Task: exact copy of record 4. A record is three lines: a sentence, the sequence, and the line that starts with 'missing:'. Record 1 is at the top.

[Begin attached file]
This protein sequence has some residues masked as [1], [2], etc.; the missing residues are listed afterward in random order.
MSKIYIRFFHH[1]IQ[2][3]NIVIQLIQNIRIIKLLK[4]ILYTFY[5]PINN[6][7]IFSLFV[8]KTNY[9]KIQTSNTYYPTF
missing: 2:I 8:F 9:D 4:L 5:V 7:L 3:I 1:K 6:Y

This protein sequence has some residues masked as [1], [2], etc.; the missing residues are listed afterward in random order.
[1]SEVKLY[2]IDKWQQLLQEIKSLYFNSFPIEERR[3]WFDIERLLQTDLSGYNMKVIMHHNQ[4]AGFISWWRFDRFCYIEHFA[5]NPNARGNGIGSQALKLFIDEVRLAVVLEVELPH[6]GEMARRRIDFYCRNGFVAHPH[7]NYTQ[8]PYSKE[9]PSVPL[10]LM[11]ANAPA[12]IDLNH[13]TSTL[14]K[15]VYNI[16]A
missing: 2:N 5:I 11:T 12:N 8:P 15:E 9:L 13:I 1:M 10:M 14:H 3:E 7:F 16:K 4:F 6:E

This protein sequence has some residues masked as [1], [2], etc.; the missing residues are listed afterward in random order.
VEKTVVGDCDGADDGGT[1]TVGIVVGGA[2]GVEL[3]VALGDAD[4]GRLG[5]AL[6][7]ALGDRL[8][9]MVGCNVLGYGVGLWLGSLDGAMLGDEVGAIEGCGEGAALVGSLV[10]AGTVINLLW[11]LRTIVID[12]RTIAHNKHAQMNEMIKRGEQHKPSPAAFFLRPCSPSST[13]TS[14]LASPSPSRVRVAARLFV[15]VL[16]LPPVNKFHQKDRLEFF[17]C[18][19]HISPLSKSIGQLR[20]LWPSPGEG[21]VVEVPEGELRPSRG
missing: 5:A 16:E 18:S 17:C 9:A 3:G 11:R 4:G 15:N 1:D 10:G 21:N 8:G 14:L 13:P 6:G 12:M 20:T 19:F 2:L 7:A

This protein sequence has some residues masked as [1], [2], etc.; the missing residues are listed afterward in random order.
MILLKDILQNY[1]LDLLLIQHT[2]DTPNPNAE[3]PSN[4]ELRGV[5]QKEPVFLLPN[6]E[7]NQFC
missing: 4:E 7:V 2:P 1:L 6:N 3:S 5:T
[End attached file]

This protein sequence has some residues masked as [1], [2], etc.; the missing residues are listed afterward in random order.
MILLKDILQNY[1]LDLLLIQHT[2]DTPNPNAE[3]PSN[4]ELRGV[5]QKEPVFLLPN[6]E[7]NQFC
missing: 4:E 7:V 2:P 1:L 6:N 3:S 5:T